A Standards-Referenced Instrumental Music Program: Prioritizing Standards

On October 23, 2016, I began a blog post trying to collect my thoughts around our work in standards over the past four years. As I have organized (and reorganized) those thoughts, the post has evolved into plans for a presentation at the 2017 Iowa Bandmasters Association conference as well as a companion website of "how" we did our work in standards. This is the fourth in a series of posts detailing the "how." The first four posts detail our district's process for curriculum review and looking at the Iowa Core Curriculum, looking at national and state music standards, and presenting the standards we developed in 2011-2012.

Those previous four posts have been setting up the background for our answer to Question 1 of the four essential questions for a PLC: what do we want students to learn/know/be able to do? The answer that our K-12 music teachers came up with during the 2011-2012 school year was the following:


This is a lot to assess, especially for a sixth grader! At the time, we did not know that what we were doing was prioritizing standards, but we narrowed the focus down. Grade-level teachers decide what each of the above standards would look like and if they would be assessed at their grade level. The result was the following document:

Red text now indicates what we would call an introductory area. At the time, we were just indicating we would not assess those particular skills in those particular grades.

The next step was to answer Question 2: how will we know they know/have learned/can do it? We continued in our roles as grade-level teachers, looking at how we would assess during each 6-week grading period. The result was the following document:

And then we stepped into our roles as instrument-specific teachers to identify specific melodic etudes out of their lesson books that met the criteria of the above two documents. This resulted in the following (still in-progress) document:

These identify the grade level, the time of the assessment, the repertoire for the assessment, and the tempo of the assessment. Currently, our students use Student Instrumental Course Level 1 and Level 2 in grades 6-9 and Rubank Advanced Volume 1 in grades 10-12.

I think the next step for us is to better align our assessments so we can compare across instruments. Currently, every student will demonstrate the necessary skills over the course of the year, but the flutes might not necessarily demonstrate them at the same time as the trumpets.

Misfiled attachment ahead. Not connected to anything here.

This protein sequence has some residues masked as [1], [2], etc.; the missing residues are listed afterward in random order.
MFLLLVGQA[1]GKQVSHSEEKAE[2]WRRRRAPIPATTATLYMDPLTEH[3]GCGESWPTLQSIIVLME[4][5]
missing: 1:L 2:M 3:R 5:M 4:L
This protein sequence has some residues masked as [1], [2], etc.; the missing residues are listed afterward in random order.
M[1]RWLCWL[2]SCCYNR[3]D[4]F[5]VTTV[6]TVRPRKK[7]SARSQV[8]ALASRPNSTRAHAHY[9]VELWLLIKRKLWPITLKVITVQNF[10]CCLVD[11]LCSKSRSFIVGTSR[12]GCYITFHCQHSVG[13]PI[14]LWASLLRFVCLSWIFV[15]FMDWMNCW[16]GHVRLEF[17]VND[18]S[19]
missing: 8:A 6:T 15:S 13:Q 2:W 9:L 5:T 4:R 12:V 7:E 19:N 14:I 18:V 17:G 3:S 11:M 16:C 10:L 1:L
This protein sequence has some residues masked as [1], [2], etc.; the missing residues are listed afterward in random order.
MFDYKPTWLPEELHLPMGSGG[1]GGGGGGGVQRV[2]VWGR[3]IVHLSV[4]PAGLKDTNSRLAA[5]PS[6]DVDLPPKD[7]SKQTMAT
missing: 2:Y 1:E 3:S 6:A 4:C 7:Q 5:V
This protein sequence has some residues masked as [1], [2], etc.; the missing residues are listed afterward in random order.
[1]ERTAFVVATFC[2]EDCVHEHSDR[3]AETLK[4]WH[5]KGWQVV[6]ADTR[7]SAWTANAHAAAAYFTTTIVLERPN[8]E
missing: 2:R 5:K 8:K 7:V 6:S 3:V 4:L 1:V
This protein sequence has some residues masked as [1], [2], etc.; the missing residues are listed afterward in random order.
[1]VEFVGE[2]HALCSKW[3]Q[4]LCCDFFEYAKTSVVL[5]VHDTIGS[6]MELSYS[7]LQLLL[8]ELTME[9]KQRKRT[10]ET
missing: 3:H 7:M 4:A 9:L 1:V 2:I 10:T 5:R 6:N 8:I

Each student is graded against our rubrics:


Down the left-hand side of the rubrics are the necessary skills, across the top are the different proficiency levels. In the past year, we have worked to unify the language across so a 4 means you are always demonstrating the skill, 3 means usually, 2 means sometimes, 1 means rarely, and I means there was not enough evidence of the skill demonstrated. If a student receives an I in any category, we ask them to redo the assessment.

I have seen several examples of rubrics that align prompting with the proficiency scale. For example, a 4 would mean demonstrating the skill without any prompting, 3 would mean with a little prompting, etc. I'm sure those will come up in our discussions as we move forward.

The next step is to discuss how to analyze and respond to data.


Burton Hable

Burton Hable is an instrumental music educator from Central Iowa. In 2013 he helped open Centennial High School in Ankeny, the first time in forty years that a school district in Iowa expanded to two high schools. He served there through 2018 as Assistant Director of Bands: conducting the 10th Grade Symphonic Band, directing the varsity Jazz Collective, co-directing the Centennial Marching and Pep Bands, teaching music theory, and providing individual and small group lessons to brass students in grades 6-12 at Prairie Ridge Middle School, Northview Middle School, and Centennial High School. During his tenure in Ankeny, enrollment in band grew from 450 to nearly 700, the jazz program expanded from four to seven ensembles, and ensembles under his direction were invited to perform at Iowa State University, Harper College, and the Veterans Day Parade in New York City.